European folklore holds a candle to none in the breadth and depth of its imagination. Europeans populated not only their own countries with all manner of strange beasts and monsters, but extended their imaginations over the entire globe. While a good many of these creatures have been given game statistics, several have not. Some of these creatures are, to be sure, simple variations on existing monsters – ogres, giants, fairies, spirits, etc. Others are just not threatening or interesting enough to demand statistics. Those monsters of the folklore of France, Germany and the Low Countries, and those of medieval bestiaries and heraldry, that I thought both unique and challenging are presented below.
This post is declared Open Game Content.
A creature from the folklore of the Swiss, the barbegazi resembles a dwarf covered in white fur and sporting a long beard and two enormous feet. They dwell in large, extended families in the highest mountains, traveling through the snow cover using their feet as skis or snowshoes. In the summer months, they doze away in caves and tunnels, not awakening until the first snowfall. The barbegazi are generally kind, warning people of impending avalanches and helping shepherds find lost sheep. They are usually encountered in bands of 6 to 10 individuals traveling from one community to another. These parties are armed with clubs and darts made of ice. They are not slowed by the snow, and can reach high speeds when skiing down hill.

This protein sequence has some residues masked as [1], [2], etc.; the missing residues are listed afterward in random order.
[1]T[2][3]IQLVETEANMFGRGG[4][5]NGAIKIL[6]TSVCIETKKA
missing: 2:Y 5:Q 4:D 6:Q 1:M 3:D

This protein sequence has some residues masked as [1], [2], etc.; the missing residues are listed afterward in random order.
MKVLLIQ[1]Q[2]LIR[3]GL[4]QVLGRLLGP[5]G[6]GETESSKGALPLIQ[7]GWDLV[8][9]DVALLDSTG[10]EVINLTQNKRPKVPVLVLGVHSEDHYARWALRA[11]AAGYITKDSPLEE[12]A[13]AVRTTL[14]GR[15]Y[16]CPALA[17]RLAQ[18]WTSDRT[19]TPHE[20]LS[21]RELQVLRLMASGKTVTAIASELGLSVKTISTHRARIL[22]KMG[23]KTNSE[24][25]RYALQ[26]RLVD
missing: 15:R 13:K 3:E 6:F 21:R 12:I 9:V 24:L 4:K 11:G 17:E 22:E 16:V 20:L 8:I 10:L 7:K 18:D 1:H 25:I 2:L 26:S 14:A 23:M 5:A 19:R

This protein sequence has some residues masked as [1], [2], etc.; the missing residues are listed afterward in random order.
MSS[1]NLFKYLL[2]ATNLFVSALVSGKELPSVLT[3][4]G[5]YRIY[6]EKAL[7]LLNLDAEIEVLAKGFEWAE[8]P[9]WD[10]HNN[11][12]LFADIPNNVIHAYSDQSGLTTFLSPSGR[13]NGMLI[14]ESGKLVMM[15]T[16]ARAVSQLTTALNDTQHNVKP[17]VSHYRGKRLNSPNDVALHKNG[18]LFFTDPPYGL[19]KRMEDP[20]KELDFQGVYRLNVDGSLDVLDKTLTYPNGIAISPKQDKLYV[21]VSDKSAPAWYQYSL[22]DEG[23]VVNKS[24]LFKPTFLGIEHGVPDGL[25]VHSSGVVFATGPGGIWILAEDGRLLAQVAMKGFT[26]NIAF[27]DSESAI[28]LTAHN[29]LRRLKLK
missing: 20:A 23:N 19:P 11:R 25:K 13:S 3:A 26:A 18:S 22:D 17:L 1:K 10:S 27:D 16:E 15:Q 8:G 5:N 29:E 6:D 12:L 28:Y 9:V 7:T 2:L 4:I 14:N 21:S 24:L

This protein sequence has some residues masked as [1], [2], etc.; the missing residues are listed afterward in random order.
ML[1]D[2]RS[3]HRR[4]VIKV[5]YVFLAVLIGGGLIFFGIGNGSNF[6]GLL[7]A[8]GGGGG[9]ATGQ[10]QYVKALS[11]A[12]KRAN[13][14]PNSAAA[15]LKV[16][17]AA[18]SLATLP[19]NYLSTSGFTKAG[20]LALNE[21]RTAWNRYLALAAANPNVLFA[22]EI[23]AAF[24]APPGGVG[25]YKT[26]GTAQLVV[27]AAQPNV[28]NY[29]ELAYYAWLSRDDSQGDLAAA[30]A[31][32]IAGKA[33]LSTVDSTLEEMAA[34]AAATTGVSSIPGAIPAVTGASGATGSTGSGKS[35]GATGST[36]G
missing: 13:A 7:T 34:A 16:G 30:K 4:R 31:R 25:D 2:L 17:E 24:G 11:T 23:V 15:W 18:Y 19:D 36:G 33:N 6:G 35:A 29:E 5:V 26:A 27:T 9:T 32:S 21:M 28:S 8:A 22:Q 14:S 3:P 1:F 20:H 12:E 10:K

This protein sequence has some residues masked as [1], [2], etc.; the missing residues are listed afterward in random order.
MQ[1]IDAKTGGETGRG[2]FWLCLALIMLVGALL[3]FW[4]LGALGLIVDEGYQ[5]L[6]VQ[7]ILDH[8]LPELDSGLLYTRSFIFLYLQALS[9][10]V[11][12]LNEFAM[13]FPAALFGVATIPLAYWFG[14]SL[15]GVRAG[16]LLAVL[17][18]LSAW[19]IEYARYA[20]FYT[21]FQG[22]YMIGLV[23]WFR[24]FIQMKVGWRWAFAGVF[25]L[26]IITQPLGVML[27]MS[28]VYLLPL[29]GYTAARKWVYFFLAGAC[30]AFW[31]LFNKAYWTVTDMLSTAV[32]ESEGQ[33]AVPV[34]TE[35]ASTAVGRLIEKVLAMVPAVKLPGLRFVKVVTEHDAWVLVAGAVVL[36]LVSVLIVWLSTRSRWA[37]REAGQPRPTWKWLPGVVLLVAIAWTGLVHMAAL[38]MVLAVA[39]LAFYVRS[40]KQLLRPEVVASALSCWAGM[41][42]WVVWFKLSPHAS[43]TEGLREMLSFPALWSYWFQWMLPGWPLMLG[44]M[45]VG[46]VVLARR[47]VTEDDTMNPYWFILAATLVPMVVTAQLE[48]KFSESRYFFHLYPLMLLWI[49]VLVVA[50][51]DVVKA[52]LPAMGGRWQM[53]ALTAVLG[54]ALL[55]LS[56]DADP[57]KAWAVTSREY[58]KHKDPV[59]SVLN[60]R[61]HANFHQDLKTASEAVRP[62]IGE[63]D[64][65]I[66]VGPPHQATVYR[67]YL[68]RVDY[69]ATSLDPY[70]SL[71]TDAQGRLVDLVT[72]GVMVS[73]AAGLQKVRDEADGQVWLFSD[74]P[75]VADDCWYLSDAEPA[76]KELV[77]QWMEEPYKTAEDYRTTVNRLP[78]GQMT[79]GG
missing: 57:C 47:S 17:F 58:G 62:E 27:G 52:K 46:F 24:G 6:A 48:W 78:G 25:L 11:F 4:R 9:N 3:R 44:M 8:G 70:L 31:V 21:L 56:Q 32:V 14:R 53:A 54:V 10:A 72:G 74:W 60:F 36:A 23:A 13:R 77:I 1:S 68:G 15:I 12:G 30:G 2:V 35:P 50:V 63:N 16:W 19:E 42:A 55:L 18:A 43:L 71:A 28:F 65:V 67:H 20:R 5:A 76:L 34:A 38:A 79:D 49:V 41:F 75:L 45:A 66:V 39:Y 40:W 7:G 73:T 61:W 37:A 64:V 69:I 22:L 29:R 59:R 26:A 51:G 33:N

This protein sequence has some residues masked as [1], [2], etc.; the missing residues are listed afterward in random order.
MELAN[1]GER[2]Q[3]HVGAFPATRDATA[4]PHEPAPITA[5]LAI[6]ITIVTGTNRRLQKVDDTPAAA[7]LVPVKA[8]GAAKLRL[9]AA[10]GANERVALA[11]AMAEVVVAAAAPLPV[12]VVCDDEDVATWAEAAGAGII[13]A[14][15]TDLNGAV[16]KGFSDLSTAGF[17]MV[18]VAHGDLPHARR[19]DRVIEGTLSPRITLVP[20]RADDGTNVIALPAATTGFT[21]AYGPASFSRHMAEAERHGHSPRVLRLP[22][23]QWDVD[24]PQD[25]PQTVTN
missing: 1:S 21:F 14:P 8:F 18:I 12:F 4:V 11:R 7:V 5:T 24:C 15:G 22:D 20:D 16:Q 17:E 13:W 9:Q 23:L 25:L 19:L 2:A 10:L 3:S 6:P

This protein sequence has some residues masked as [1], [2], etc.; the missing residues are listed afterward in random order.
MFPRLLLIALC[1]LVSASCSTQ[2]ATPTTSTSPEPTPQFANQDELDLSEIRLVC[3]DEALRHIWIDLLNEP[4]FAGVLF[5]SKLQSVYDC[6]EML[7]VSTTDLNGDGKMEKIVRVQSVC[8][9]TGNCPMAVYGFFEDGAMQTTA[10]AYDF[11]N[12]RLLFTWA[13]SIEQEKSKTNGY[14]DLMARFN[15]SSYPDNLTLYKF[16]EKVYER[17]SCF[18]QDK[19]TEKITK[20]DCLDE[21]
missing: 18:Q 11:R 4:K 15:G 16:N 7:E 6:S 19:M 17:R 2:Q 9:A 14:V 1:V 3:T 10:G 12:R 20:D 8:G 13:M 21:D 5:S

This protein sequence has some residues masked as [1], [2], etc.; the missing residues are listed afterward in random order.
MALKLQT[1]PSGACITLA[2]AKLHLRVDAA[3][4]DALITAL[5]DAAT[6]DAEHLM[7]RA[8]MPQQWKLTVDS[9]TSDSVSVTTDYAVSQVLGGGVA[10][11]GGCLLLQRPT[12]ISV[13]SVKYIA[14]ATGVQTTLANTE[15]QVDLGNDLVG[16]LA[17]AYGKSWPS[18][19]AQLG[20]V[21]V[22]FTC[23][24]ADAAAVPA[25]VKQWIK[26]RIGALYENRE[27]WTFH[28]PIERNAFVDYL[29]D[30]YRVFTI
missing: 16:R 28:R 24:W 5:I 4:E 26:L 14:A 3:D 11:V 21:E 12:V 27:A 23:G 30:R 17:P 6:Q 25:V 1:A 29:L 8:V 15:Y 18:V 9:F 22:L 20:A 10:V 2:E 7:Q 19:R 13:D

Barbegazi: HD 1; AC 7 ; Atk 1 weapon (1d4+1); Move 9; Save 17; CL/XP 1/15; Special: Immune to cold, weapons cause +1 point of cold damage.
Several strange species of birds are described in medieval bestiaries. Most of them are not fit for a combat encounter, but they make for interesting non-combat encounters, or the goal of quests for magical ingredients.